Fort Norman has long been important to the Dene because of the excellent sites for placing traps. Trapping is a seasonal activity which is an important part of the traditional Dene economy.

Fort Good Hope is the oldest trading post in the lower Mackenzie Valley; although it is within the territory of the northern Slave Dene, the Vuntut Gwich'in, as they are called, the mountain people and Inuit of the Mackenzie Delta used to go there regularly. But in Norman Wells, I think it is known-besides, we will soon have Bill C-25, which will allow more wells to be dug in Norman Wells and extracting oil from existing wells using a new method such as water under pressure, so that a well can produce in a much more healthy environment.

Norman Wells is important in the discussion and I will come back to it soon. We shall see that the financial agreement is based on the oil resources at Norman Wells, among other things.

The agreement before us was signed in 1993 at Fort Norman and the Act will simply implement that agreement. It also has constitutional protection. Some people think that is awful but we do not think so. It is simply one of the new treaties covered by section 35 of the Constitution Act, 1982.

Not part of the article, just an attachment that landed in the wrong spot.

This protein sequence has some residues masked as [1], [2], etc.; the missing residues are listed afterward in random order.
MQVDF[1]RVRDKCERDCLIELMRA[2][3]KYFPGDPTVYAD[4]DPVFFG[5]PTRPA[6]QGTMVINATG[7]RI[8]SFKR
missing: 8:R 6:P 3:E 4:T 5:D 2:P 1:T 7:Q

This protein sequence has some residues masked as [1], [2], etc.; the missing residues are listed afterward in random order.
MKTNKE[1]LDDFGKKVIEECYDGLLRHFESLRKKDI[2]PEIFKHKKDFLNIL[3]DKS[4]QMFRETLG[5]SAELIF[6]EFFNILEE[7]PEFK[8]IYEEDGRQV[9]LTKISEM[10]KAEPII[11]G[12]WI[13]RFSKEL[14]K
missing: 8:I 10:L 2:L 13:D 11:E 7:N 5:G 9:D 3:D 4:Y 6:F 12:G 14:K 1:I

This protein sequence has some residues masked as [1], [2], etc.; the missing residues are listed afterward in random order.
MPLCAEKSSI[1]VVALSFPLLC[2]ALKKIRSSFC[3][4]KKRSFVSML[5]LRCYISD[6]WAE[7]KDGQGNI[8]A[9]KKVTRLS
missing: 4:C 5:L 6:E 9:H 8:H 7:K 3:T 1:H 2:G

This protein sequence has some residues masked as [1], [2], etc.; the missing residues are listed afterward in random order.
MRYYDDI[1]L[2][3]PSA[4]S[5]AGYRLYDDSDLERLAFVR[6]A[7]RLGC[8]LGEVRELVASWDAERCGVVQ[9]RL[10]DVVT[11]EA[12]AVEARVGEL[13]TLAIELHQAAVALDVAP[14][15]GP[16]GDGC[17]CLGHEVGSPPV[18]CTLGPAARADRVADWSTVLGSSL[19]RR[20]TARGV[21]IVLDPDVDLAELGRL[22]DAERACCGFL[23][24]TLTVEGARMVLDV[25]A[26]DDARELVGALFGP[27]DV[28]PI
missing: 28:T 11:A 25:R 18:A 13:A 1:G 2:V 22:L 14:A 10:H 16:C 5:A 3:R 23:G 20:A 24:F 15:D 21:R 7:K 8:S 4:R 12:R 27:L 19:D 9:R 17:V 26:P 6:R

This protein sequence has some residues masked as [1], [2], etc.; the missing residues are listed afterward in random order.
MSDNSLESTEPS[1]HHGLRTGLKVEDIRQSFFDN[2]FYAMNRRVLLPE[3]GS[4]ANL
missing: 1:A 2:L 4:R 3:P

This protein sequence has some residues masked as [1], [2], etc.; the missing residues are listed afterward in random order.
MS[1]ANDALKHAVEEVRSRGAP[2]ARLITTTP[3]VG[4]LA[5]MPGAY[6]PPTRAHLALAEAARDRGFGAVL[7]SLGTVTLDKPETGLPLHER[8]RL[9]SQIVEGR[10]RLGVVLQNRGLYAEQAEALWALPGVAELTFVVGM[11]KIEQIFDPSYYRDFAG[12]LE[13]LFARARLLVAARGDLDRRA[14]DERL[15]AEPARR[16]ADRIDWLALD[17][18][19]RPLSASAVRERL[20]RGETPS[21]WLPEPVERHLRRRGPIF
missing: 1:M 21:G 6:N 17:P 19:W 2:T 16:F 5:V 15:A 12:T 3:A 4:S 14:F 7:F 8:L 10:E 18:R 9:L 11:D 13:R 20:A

My colleague raised a very important point about how representative the process leading to the signing of that agreement was. I think that the figures I will give will reassure us on that point. More than 90 per cent of eligible voters participated because that agreement was put to a vote and 90 per cent of the people on a territory of 28,000 square kilometres went out and voted.

This goes to show how important this agreement is to them and, in my view, we cannot doubt the representativeness of the people who have signed the agreement, not only because of this 90 per cent participation rate but also because 85 per cent of the Dene and 99 per cent of the Metis are in favour of this agreement. It think it is important to point out that in terms of representativeness, a 90 per cent participation rate leaves no doubt about the representativeness of the signatories; they were backed by a democratic vote of the people they represented.

Turning to the development of this agreement at the political level, it arises from land claims but does not put self-government in issue. In fact, these are two entirely different matters. A list of agreed subjects negotiators will have to look into again, self-government being one of them, has been appended to the agreement.